On the transformation between each adaptation, Koerner explained, “I think designers who work with 3D printing technology grow with the technology. The technology has existed for more than 30 years now, and there have been a lot of advancements in the last 10 years, especially in the small scale, and in the fields of medicine and astronautics”. Koerner emphasised on the value of interdisciplinary research in the field of 3D printing, as material research and machinery continue to evolve. Koerner reiterated, “A lot of material research has been done with regards to bio-compatible tissue and withstanding the extreme conditions for space travel. With 3D printing in architecture and buildings, the advancement is more about the size of machines”.
The Columns to Crowns project by Koerner and Al-Rawi stands as a reminder of the importance of in-depth research. Between 2014 and 2018, they conducted an extensive research on the columns, capitals and crowns at the ancient ruin of Petra, Jordan. The study documented not only the form, scale and details of the capitals but also the patterns of erosion etched into the structures. Koerner elaborated, “With the combination of the tomographic scans and 3D printing it is possible to replicate crystallisation and geometric patterns”. This detailed study led to an art installation in Los Angeles, titled 3D STELAE. However, due to the pandemic there was no way to actually produce this outdoor installation. Making the best of the situation, Koerner and Al-Rawi devised a plan to print the entire installation as segments using the smaller printers they had at their studio. A solution that encapsulates the cumulative lesson of their past iterations.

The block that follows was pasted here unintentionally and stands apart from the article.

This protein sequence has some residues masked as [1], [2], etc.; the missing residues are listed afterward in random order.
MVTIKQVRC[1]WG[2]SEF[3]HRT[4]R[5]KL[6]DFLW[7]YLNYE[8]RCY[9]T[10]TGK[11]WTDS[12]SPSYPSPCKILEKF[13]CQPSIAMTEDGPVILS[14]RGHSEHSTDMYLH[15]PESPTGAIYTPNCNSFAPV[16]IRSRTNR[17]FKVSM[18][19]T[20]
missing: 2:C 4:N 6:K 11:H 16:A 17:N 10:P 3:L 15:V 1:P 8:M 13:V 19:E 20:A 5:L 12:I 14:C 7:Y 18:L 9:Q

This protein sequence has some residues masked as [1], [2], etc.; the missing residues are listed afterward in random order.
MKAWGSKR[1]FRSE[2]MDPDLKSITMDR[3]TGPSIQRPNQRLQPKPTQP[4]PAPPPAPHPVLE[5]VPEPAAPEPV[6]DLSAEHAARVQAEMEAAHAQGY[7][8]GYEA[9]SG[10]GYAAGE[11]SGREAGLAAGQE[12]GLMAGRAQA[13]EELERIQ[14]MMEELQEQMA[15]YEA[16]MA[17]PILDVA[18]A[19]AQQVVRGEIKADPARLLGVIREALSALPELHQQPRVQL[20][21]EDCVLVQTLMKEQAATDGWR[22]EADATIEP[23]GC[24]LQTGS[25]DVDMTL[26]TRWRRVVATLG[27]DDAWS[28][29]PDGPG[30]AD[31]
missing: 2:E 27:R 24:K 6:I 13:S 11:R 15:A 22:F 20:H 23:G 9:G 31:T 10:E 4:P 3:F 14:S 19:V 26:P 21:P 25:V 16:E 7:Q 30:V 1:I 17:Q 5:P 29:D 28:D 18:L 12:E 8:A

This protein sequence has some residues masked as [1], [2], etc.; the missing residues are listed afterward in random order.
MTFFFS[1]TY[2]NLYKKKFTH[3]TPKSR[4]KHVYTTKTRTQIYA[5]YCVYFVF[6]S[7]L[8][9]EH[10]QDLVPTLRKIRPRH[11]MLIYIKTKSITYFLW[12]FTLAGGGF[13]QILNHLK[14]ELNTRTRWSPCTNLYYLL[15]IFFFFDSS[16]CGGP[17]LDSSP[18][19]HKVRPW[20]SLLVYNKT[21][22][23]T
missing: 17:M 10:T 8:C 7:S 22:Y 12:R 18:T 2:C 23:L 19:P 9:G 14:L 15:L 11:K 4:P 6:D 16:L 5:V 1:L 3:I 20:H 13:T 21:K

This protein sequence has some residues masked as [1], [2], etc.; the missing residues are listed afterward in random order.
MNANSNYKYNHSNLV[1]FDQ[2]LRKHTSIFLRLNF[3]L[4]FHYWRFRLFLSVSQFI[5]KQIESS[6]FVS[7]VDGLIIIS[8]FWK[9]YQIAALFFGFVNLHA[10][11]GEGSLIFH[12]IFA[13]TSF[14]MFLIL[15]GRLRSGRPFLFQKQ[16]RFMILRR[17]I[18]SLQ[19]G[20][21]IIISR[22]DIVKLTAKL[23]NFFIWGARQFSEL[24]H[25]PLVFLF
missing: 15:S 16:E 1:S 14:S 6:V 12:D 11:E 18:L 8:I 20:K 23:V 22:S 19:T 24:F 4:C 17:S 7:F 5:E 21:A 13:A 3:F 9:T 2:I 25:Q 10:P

Koerner's entire conceptual working method is grounded in the fact that she is trying to make digital design more tangible. This is acutely visible in her ready-to-wear collection, an aspect she added to her repertoire in 2015 with the launch of her ‘Sporophyte’ collection. Studying the relation of body and space is a core lesson taught in all design schools. Experimenting with design on the human body is an interesting study of modality taken on in preparation of larger scale projects that could be created as the technologies developed to do so. Koerner’s latest ‘ARID’ collection experiments with ‘making a dress without sewing it’.
She elaborated on the techniques she developed explaining, “The elements of the dress are directly printed onto the fabric. I also developed a technique to 3D print buttons directly onto the fabric as well. The entire dress fits together as opposed to being sewn together”. It's an idea that Koerner translated from architectural practice into fashion. While the 3D printed items in this case are ensembles, it is important to remember that the dress encapsulates the body immediately as an outfit and additional as a space that the body can occupy. While not entirely constructible at the moment, the experiments of this collection could potentially lay the foundation to create an adaptable space that can be plugged in and out.
Koerner encapsulated her perspective on the malleability of 3D-printing and its ability to address a range of scales in its detailing, from larger installations to jewellery pieces or even items of fashion, saying: “It is a field where there are still a lot of opportunities to innovate”.
(Click here to know more about the Austrian designer.)